How does voice recognition actually work; here’s what you need to know
Digital voice assistants are getting more and more popular, changing the way we search, shop and access online services. Devices like Amazon Alexa and Google Home have started to become an integral part of every smart home or office, with voice-enabled smart speakers predicted to reach 55% of US households by 2022.
Their popularity is derived from the numerous benefits they provide to our professional and personal lives. Using voice recognition software, we can quickly respond to emails, record speeches, surf the internet, get the latest weather updates and get the latest news, to name but a few. While, for those with physical and visual impairments, this software can assist with everyday tasks, such as reading out messages, playing music and adjusting the lighting and thermostat in the home.
What is voice recognition software?
Put simply, voice recognition is an alternative to typing on a keyboard. You talk to a computer or a smartphone and words ‘magically’ appear on a screen. The software behind this technology ‘takes’ the soundwaves in the air and translates them into their digital representation, which a computer or a smart device can understand. Voice recognition is part of the family of ‘behavioral biometrics’, used to authenticate identity and can be used as an alternative to the traditional PIN and password.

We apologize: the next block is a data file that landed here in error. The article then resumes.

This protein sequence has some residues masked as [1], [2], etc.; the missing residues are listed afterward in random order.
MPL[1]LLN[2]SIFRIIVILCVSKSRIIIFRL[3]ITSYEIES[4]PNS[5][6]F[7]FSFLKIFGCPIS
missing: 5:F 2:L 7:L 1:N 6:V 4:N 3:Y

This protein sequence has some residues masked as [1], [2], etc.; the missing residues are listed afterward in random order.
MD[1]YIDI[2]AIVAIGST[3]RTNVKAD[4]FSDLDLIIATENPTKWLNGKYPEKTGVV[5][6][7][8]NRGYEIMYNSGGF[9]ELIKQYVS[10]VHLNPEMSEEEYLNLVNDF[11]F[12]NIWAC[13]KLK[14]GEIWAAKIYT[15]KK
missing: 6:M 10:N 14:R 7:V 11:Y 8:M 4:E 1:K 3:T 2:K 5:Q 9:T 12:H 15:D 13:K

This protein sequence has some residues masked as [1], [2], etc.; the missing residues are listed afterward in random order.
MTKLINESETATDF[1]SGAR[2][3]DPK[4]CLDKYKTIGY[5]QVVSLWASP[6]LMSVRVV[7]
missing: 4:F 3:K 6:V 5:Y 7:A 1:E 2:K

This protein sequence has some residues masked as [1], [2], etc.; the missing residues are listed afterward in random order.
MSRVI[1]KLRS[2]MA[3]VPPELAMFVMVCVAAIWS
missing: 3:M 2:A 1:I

How does it work?
Although this new type of technology has become widely available to the public, the question of how it works is still frequently asked. Voice recognition software programs work by analyzing sounds and performing tasks based on the information that is given to them via voice.
Today’s smartphones and connected devices make speech recognition even more of a feature. Apple’s Siri, Google’s Home and Amazon’s Alexa are personal assistants who’ll listen to what you say, figure out what you mean by applying artificial intelligence, and then attempt to do what you ask, whether it’s looking up a phone number, buying something online or booking a table at a local restaurant. They work by linking speech recognition to complex natural language processing (NLP) systems, so they can figure out not just what you say, but what you actually mean, and what you really want to happen as a consequence.
What about in the future?
We’re used to activating our home speaker with a voice command such as ‘Hey, Siri’ for Apple Pod, ‘Okay Google’ for Google Home and ‘Alexa’ for Amazon Echo. However, very soon we may not need those wake words as thanks to artificial intelligence (AI) the device would know what direction your voice is coming from.
Researchers from Carnegie Mellon University have developed a machine learning model that uses the power of AI to estimate the direction a voice is coming from. It can even indicate your intent without the need for a specific phrase or gesture.
The system has been trained to recognise that the first, loudest and clearest sound is always the one that is aimed at a given subject, because anything else tends to be quieter, muttered and delayed. The algorithm has also been trained that human speech frequencies vary depending on the direction you’re facing. Researchers claim that this method is “lightweight” as it is software-based and doesn’t require sending audio data to the cloud.
Despite this development, it could take a while before the model is implemented more widely. Until then, we have developed a checklist of what personal assistants activated by voice commands like Amazon Echo and Google Home can do.
Do you have any questions about voice recognition technology? Let us know by commenting below.